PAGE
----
This one is strongly linked with the slow down factor -
When I see passives in the Greek, I always find myself wondering who the agent of the passive is.
Many times it is God - hence the term 'divine passive'. Today however I found a passive that was a little bit different to your run of the mill divine passive, and it caused me to think further on the verse and gain greater insight that if I had carried on reading.
I was reading the following:
ESV John 14:13 Whatever you ask in my name, this I will do, that the Father may be glorified in the Son.
The ESV helpfully translates the passive correctly as 'glorified' which the NIV words differently as:
NIV John 14:13 And I will do whatever you ask in my name, so that the Son may bring glory to the Father.
I think this is an okay translation of the NIV, but it does mean you miss out on seeing that the Holy Spirit used a passive here.
So when I saw the passive, my brain automatically asked, "Is this a divine passive?" If so, then God is glorifying himself here. Obviously the context shows us that yes God is glorifying himself, but more specifically it is the Son who is glorifying the Father. So this is an intra-trinitarian divine passive if you like!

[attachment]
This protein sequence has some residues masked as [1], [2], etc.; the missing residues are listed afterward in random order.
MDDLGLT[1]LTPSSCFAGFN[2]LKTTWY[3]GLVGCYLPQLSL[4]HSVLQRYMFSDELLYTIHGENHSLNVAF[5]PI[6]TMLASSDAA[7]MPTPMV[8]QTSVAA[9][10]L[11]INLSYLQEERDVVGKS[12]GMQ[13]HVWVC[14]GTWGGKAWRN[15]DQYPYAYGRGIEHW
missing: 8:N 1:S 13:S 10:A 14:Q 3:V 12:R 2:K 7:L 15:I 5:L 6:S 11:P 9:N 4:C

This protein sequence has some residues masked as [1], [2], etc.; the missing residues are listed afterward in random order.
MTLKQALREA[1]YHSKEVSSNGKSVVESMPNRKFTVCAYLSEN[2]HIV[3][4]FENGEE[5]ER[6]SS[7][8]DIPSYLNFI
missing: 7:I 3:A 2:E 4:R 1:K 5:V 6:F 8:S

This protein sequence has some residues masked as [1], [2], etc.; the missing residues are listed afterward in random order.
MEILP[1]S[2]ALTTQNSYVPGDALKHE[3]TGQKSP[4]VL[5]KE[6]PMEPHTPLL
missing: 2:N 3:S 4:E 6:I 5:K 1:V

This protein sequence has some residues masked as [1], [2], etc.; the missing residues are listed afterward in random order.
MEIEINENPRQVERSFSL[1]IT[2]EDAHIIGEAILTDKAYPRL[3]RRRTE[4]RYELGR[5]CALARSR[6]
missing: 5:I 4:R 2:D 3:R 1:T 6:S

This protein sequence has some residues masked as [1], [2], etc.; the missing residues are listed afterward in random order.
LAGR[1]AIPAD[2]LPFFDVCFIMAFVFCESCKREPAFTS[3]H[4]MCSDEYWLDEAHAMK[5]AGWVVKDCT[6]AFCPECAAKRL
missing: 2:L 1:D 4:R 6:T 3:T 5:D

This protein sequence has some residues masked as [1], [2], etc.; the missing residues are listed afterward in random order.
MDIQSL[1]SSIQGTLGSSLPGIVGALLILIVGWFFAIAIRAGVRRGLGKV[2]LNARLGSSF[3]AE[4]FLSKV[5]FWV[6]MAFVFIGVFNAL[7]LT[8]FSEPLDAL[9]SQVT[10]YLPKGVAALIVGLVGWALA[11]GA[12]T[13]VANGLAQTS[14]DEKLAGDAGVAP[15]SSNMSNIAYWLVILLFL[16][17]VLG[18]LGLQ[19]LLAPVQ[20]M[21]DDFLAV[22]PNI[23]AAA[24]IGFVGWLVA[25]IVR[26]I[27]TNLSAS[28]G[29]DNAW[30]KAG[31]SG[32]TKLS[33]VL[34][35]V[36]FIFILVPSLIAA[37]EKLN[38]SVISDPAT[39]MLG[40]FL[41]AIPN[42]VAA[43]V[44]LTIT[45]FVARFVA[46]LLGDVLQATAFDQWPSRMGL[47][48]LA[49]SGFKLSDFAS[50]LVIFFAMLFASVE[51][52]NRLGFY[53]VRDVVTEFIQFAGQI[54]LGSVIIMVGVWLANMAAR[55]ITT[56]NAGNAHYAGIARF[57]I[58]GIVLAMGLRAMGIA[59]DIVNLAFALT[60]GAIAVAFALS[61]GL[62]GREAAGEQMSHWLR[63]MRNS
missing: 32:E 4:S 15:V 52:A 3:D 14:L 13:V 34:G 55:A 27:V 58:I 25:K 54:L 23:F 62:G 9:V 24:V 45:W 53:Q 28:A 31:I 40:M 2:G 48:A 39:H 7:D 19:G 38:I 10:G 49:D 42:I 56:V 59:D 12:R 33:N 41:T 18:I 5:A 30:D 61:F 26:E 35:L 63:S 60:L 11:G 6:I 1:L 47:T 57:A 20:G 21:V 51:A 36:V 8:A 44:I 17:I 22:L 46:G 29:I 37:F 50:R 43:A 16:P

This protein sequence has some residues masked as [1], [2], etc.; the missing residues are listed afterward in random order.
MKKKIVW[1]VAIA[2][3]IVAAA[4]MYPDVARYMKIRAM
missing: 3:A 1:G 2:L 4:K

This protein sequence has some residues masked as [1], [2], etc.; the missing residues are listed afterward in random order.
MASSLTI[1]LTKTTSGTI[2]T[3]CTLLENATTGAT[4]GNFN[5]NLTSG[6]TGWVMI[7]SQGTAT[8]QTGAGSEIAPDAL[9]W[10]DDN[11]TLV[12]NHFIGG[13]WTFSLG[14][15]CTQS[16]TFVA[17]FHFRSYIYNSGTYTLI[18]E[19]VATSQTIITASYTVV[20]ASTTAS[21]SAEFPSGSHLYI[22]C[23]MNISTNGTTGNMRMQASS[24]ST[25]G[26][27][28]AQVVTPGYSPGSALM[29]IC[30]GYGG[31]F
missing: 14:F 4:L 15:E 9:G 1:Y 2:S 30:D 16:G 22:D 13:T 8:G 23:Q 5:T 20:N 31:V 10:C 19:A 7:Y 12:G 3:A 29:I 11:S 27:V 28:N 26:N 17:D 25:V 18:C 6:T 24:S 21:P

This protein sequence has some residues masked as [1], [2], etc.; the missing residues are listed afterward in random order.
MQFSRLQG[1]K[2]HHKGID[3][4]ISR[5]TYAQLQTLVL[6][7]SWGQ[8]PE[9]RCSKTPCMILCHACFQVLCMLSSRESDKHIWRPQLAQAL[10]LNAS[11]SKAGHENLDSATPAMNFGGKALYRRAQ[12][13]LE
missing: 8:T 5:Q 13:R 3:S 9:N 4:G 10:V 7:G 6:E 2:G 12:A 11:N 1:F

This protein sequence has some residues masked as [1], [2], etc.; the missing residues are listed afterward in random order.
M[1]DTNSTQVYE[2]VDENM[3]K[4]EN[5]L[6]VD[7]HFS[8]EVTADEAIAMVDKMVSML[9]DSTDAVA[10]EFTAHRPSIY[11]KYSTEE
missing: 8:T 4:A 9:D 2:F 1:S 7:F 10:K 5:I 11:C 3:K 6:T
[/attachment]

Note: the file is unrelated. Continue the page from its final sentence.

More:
If have heard someone complain about the idea of God glorifying himself. They didn't think it was right. But here we have Jesus glorifying God, and Jesus is God, so this is a great example of God glorifying himself. Jesus would never do anything wrong - so we know that there is nothing wrong in God glorifying himself.
It's also interesting to see that the whole reason why Jesus answers prayers, is because he wants the Father to be glorified. The grammatical construction hina + subjunctive show us that Jesus' purpose in answering prayers is to glorify the Father.
Surely this is a great example to us that:
1) God glorifies himself, and that is okay!
2) We should follow Jesus' example, and seek to glorify God with everything we do.
3) Our prayers should be prayers that glorify God.
I realise that this can be seen clearly in the English too, but due to the slow down factor of the Greek, and my tendency to identify the agent of passives, and God's grace, I was able to extract more from this verse than I otherwise would have.